The sale of Atria, our award winning office development to Deka Immobilien for £105m, was welcome news this month.
It was built using an innovative funding package to develop much needed Grade A office space in the city to attract new, and retain existing businesses. In addition, it cross-subsided the cost of an expansion to the Edinburgh International Conference Centre (EICC).
Our plan to sell Atria once the development was completed and the economic conditions were right, is an excellent example of our sound financial forward planning.
Many hands make light work
From 1 April, changes in Scottish Government legislation meant that NHS and Council colleagues across Scotland are now jointly delivering health and social care services.
The Edinburgh Integration Joint Board became responsible for the strategic planning and resourcing of health and social care services for the City. The Edinburgh Health and Social Care Partnership has been formed to deliver these services on behalf of the EIJB and in collaboration with the private and voluntary sectors and community organisations.
These changes are driven by a mixture of legislation and the need for cost savings in both the Council and NHS Lothian. The partnership approach allows for more creative ways to deliver services to meet the needs of Edinburgh's citizens. In Edinburgh, the focus remains on quality of service, clearer pathways for service users, and colleagues working collaboratively to reduce bureaucracy and duplication.
Guinness Pro 12 Final
Finally, the Guinness PRO12 Final takes place at Murrayfield on Saturday 28 May 2016. This will be a great event for the city and it is the first time the final is being held outside of Ireland.
While we still do not know which teams will be playing, there is guaranteed to be a wealth of international rugby stars on display. The match kicks off at 5.30pm and you can buy tickets here.
Stay in the picture
Keep yourself in the picture with our news section online. Watch live full Council and some committee meetings on our webcast. Join the debate on Twitter #edinwebcast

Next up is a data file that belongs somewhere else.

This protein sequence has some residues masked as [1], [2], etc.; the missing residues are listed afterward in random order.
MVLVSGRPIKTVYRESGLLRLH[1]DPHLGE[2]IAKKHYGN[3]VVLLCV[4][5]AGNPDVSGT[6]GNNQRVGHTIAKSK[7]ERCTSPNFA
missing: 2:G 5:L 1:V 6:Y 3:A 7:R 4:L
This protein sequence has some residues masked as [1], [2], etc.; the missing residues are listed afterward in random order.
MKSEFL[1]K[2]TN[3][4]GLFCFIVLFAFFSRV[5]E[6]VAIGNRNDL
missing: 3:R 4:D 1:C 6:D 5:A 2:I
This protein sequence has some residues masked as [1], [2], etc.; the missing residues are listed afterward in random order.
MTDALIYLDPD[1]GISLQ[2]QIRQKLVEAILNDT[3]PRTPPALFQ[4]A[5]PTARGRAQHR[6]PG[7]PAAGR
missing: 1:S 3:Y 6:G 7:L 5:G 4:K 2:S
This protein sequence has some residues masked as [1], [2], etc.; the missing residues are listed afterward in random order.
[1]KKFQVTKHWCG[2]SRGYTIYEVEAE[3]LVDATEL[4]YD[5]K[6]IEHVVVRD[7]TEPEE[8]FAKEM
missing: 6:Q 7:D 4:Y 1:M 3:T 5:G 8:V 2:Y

I'm just a little chuffed this afternoon :-)) I first did the 'Great Edinburgh Run' back in April 2014, when I was preparing for the May 2014 Edinburgh Marathon ... ... I blogged about it at the time here - and was pleased with 1hr 37mins. Ran it last year, see here, and was very pleased with 1hr 39mins. So I really am chuffed to have run it today; in 1hr 35mins :-) Life in the old-dog yet :-))
Regular readers will know that it was the April meeting of the Corporate, Policy & Strategy Committee earlier this morning ... ... as well as all of the previously referenced (regular) business, the issue of the recent (and ongoing) School closures featured in a composite Emergency Motion, which was supported by all Parties, and which I'll simply cut-and-paste below --- --- you can also watch the discussion via the webcast - link from here - if you're so minded. And generally - please do continue to keep an eye on the following two links over coming days, which will be updated on a daily basis with further details:
------------ Edinburgh Schools 1. Committee notes, with regret, the recent necessity to close several Edinburgh Schools – all of which were designed, constructed, and continue to be managed, by the Edinburgh Schools Partnership (ESP). 2. Committee also notes that the Council Leader has apologised for the significant inconvenience these closures have caused. 3. Committee further notes that the safety of children, and our staff, has to be the top priority and the Council cannot take any risks with such. Thus, given the professional advice from the Edinburgh Schools Partnership (ESP) – received on Friday 8th April – the Council had no option but to close these facilities. 4. Committee understands that the most immediate tasks which will be carried out as a matter urgency will be: the continuation of educational-provision; ensuring the safety of the affected buildings; and seeing the facilities safely re-opened. 5. Committee thereafter calls for an urgent update report concerning this series of events, including a full update from the Edinburgh Schools Partnership (ESP), subject to an independent peer review, on the reasons for the identified defects; and instructs that the overall update report goes to the next meeting of the Corporate, Policy and Strategy Committee on Tuesday 17th May 2016. 6. The update report to include an update on the wider project/governance issues such as the council's management of the contract and the role of building control from the outset. + the following referred to the 17th May Committee meeting: 7. Committee also calls for a full inquiry into the failure of ESP buildings, including the contractual and other arrangements with the ESP regarding the quality assurance of the construction of the buildings; any responsibility CEC had during the construction phase including through Building Control; whether contractual terms have been adhered to; the management and maintenance of the buildings since construction; an assessment of costs incurred by the Council and by families and options for recovery. Moved by - Councillor Burns Seconded by - Councillor Ross ------------